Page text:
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CONTEXT: Controversy remains over the optimal timing of percutaneous coronary intervention (PCI) in patients with ST-elevation myocardial infarction (STEMI) who have initially been treated with fibrinolytic agents. OBJECTIVE: A meta-analysis of studies was performed comparing immediate or early angiography after fibrinolysis versus a more conservative strategy of deferred PCI or ischaemia-guided management. Data sources MEDLINE, EMBASE, CENTRAL, Study selection Nine contemporary randomised controlled trials eligible for inclusion enrolling a total of 3325 patients were identified. Follow-up ranged between 1 and 12 months. DATA EXTRACTION: Data were extracted by two independent reviewers using a standard form and cross-checked. Results There was suggestive evidence for a reduction in the risk of total mortality in patients undergoing immediate or early PCI. There were no significant differences in the risk of stroke or major bleeding. Conclusions These results support the current recommendation of a routine early invasive strategy in STEMI patients after successful fibrinolysis.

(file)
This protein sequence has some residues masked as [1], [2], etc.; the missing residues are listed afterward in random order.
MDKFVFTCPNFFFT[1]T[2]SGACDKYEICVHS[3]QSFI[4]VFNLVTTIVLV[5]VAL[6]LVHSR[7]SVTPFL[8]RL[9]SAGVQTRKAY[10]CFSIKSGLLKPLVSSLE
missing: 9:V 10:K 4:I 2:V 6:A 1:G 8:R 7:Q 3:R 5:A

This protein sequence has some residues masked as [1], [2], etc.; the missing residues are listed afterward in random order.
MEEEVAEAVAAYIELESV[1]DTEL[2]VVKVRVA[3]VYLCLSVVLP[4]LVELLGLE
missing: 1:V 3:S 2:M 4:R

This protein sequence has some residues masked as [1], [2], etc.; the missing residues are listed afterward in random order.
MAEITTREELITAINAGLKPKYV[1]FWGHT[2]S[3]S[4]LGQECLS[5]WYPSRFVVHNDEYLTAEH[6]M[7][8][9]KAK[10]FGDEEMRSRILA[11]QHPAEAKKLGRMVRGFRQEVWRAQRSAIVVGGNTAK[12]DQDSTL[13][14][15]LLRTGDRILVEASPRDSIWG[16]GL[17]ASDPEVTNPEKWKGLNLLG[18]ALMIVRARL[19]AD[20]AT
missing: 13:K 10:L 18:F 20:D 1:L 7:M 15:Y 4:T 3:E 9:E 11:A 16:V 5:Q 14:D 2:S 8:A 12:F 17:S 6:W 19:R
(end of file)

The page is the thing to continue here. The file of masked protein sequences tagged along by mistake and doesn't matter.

Original publication




Journal article



Publication Date





1695 - 1702


Aged, Angioplasty, Balloon, Coronary, Combined Modality Therapy, Coronary Angiography, Female, Fibrinolytic Agents, Humans, Male, Middle Aged, Myocardial Infarction, Randomized Controlled Trials as Topic, Recurrence, Thrombolytic Therapy, Time Factors